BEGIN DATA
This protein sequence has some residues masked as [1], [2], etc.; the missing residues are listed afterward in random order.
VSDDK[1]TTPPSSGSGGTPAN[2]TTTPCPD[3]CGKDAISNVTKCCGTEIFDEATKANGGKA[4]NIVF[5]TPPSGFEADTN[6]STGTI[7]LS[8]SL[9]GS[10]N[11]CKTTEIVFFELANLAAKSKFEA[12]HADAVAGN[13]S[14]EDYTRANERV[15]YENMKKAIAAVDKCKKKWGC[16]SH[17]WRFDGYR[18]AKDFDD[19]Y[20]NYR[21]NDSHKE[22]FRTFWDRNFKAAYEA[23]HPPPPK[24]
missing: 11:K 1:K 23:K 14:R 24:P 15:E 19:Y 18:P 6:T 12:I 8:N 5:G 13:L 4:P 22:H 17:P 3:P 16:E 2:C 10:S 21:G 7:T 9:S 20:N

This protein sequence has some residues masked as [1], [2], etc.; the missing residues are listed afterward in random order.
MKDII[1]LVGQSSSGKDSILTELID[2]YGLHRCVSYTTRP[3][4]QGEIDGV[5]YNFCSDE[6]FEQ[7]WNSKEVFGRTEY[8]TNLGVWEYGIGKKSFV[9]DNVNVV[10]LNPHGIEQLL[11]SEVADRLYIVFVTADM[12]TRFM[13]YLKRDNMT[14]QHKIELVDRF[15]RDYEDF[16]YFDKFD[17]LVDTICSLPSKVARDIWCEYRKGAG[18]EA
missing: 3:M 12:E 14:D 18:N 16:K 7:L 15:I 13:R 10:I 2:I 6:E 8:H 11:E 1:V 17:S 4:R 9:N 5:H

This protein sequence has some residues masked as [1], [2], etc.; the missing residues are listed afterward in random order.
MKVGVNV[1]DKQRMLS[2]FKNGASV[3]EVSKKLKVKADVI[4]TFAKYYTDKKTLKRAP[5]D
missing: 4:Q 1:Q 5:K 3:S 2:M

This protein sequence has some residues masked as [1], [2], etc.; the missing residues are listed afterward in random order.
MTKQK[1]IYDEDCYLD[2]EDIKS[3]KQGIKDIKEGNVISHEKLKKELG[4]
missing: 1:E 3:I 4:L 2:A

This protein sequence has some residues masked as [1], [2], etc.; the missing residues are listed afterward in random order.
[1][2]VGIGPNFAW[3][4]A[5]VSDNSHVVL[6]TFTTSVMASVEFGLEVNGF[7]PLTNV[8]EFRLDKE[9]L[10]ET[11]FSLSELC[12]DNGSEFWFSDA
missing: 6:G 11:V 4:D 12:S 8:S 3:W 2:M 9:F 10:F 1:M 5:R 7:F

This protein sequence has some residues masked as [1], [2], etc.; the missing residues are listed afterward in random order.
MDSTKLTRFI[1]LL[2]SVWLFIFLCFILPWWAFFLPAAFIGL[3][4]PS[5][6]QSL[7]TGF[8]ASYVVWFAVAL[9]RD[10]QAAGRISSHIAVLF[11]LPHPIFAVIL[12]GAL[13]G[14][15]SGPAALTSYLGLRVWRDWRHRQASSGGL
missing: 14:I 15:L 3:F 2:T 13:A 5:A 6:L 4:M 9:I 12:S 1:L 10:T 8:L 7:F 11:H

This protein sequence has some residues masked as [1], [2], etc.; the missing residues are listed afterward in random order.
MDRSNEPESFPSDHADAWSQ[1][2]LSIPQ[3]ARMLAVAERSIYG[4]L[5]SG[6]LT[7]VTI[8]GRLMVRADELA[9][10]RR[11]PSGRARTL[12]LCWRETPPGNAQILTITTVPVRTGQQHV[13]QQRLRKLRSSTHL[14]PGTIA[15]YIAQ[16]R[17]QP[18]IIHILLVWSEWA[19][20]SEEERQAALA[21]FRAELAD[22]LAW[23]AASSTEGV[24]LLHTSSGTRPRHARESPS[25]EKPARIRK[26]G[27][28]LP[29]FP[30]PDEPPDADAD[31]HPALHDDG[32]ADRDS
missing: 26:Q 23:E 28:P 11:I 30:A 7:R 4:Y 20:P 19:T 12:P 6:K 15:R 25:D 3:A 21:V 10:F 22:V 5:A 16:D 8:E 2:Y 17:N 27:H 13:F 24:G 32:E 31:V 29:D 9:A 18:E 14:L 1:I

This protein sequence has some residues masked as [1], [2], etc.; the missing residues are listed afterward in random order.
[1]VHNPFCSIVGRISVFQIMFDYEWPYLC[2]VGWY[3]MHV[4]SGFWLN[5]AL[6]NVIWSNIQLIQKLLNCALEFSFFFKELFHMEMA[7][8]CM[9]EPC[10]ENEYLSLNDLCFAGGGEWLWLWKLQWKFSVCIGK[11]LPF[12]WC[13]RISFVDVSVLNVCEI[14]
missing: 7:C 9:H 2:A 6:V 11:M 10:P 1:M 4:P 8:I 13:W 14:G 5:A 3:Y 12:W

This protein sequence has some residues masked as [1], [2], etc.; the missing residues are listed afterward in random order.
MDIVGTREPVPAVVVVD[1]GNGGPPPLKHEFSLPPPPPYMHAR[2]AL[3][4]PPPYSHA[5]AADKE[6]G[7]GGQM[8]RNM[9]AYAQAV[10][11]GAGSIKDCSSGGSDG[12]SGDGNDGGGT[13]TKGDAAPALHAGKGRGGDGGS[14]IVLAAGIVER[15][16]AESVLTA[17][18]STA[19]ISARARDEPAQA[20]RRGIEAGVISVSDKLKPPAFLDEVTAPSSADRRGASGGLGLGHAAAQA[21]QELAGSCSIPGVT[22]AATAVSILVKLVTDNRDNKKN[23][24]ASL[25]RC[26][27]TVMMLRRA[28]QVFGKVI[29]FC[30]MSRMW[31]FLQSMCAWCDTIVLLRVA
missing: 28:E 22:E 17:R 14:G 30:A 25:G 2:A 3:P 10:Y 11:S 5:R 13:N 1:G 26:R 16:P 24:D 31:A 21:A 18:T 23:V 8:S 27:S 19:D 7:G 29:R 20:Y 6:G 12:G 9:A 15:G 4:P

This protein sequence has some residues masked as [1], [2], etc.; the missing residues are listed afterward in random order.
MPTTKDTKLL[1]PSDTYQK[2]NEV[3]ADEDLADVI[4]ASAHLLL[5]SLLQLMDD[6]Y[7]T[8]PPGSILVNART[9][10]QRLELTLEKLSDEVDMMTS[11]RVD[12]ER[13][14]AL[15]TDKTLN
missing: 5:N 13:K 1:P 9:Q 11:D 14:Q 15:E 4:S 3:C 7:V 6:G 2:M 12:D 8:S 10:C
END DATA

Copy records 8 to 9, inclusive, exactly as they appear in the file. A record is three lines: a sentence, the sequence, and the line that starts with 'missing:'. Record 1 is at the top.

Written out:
This protein sequence has some residues masked as [1], [2], etc.; the missing residues are listed afterward in random order.
[1]VHNPFCSIVGRISVFQIMFDYEWPYLC[2]VGWY[3]MHV[4]SGFWLN[5]AL[6]NVIWSNIQLIQKLLNCALEFSFFFKELFHMEMA[7][8]CM[9]EPC[10]ENEYLSLNDLCFAGGGEWLWLWKLQWKFSVCIGK[11]LPF[12]WC[13]RISFVDVSVLNVCEI[14]
missing: 7:C 9:H 2:A 6:V 11:M 10:P 1:M 4:P 8:I 13:W 14:G 5:A 3:Y 12:W

This protein sequence has some residues masked as [1], [2], etc.; the missing residues are listed afterward in random order.
MDIVGTREPVPAVVVVD[1]GNGGPPPLKHEFSLPPPPPYMHAR[2]AL[3][4]PPPYSHA[5]AADKE[6]G[7]GGQM[8]RNM[9]AYAQAV[10][11]GAGSIKDCSSGGSDG[12]SGDGNDGGGT[13]TKGDAAPALHAGKGRGGDGGS[14]IVLAAGIVER[15][16]AESVLTA[17][18]STA[19]ISARARDEPAQA[20]RRGIEAGVISVSDKLKPPAFLDEVTAPSSADRRGASGGLGLGHAAAQA[21]QELAGSCSIPGVT[22]AATAVSILVKLVTDNRDNKKN[23][24]ASL[25]RC[26][27]TVMMLRRA[28]QVFGKVI[29]FC[30]MSRMW[31]FLQSMCAWCDTIVLLRVA
missing: 28:E 22:E 17:R 14:G 30:A 25:G 2:A 3:P 10:Y 11:S 5:R 13:N 1:G 26:R 16:P 24:D 31:A 21:A 18:T 23:V 8:S 27:S 19:D 7:G 29:R 20:Y 6:G 12:G 9:A 15:G 4:P